As people try to help our environment by recycling, two environmentally friendly, recycled paper beddings have come about. CareFresh and Yesterday’s News are both made of recycled paper. Both are fairly expensive. With kiln dried pine, I can buy an $8 bag and clean roughly 10 guinea pig cages. I can buy a $12 bag of aspen and clean about 4 guinea pig cages. But when I buy one bag of CareFresh for $20, I can only clean one to two guinea pig cages. I have not tried using Yesterday’s News for an entire guinea pig cage, but I estimate it would clean about two or three guinea pig cages. For some people, this amount of money is not an issue. If you only have one pair of guinea pigs, a pair of rats, a hamster, or even a single house rabbit, CareFresh or Yesterday’s News is probably still an affordable option. The difference between CareFresh and Yesterday’s News is the texture of the bedding. CareFresh is a nice soft bedding, while Yesterday’s News is a pelleted bedding. The problem I had with CareFresh was that it was dusty and it didn’t absorb odors well. When you have eight guinea pigs, you want a bedding that absorbs odors. CareFresh does make an even more expensive solution for this dust problem however, called CareFresh Ultra. I have not tried this bedding, so maybe it also absorbs odors better. Yesterday’s News didn’t seem to have as much of an odor problem. It was also easy to dump out of litterboxes. I couldn’t use it for an entire cage however, as the pellets are not soft and guinea pigs do not like to walk on them. Some small animals may also try to eat this bedding, as it looks similar to their food pellets. I was not impressed with these environmentally friendly beddings.

If there was some type of bedding that did not need to be thrown away, it could save pet owners even more money. This was the idea behind using fleece as bedding apparently. Fleece bedding is only sold ready for small animals by specialty stores (mostly online). I have never seen fleece bedding in a feed store or a pet store. You can also do your own fleece bedding by some variation of newspapers on the bottom lining the cage, a layer of towels, and a fleece blanket on top. Some people swear this is the greatest bedding choice ever. I was never more disappointed in a bedding option than when I tried fleece. The reason fleece is used on the top layer, is that urine will go right through. However, poop stays right on the top. This looks very lovely and presentable when you have guests over. Those who like fleece say you just need to vacuum it periodically and the fleece will look fine. I hate vacuuming, but I gave this one a wholehearted try and was vacuuming two to three times per day. In addition to always looking dirty, fleece has absolutely no odor control at all. So you’ve got stinky cages and pets walking around collecting poop on their feet. The real joy comes when it is time to clean the cage. You have to pick up the fleece and take it somewhere to shake off (or vacuum it clean). Then you have to pick up the urine soaked towels underneath. Take the newspaper and throw it away. If you go to the Laundromat to wash your fleece and towels, this bedding method will likely cost you more than kiln dried pine. If you don’t go to the Laundromat, you may clog your washing machine. The problem is, small animals such as guinea pigs eat a diet consisting mainly of hay, which sticks to fleece. Some people try to solve this problem by putting only a small amount of hay in a corner, but then the pets don’t get an adequate amount of hay. After trying this bedding method for about a week, I decided it was the worst small animal bedding idea I had ever tried.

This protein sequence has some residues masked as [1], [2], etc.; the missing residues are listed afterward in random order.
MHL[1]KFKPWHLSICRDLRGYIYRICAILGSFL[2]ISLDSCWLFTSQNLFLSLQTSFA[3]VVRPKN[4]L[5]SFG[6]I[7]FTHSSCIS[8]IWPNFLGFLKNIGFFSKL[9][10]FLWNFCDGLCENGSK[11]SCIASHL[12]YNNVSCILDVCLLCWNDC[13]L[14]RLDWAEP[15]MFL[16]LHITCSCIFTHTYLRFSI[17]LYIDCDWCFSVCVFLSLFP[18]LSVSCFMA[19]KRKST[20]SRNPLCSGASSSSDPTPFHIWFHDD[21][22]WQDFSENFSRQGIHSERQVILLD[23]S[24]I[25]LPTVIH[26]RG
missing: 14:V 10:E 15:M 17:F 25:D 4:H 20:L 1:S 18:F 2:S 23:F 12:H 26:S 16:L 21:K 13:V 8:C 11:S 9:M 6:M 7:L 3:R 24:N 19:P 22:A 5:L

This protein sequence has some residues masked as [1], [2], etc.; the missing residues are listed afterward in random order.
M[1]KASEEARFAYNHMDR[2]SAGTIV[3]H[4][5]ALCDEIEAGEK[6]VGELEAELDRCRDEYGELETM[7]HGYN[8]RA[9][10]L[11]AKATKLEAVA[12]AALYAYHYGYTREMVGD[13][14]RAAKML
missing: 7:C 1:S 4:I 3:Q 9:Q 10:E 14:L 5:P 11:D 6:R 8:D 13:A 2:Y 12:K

Kiln dried pine tends to be the most economical choice. Aspen bedding can work well in many situations. CareFresh and Yesterday’s News probably aren’t going to be reasonable unless you only have one or two small pets. I would stay away from fleece no matter what, as to me it bordered on being a health hazard. Kiln dried pine, aspen, CareFresh, and Yesterday’s News can all be healthy bedding choices for small animal cages.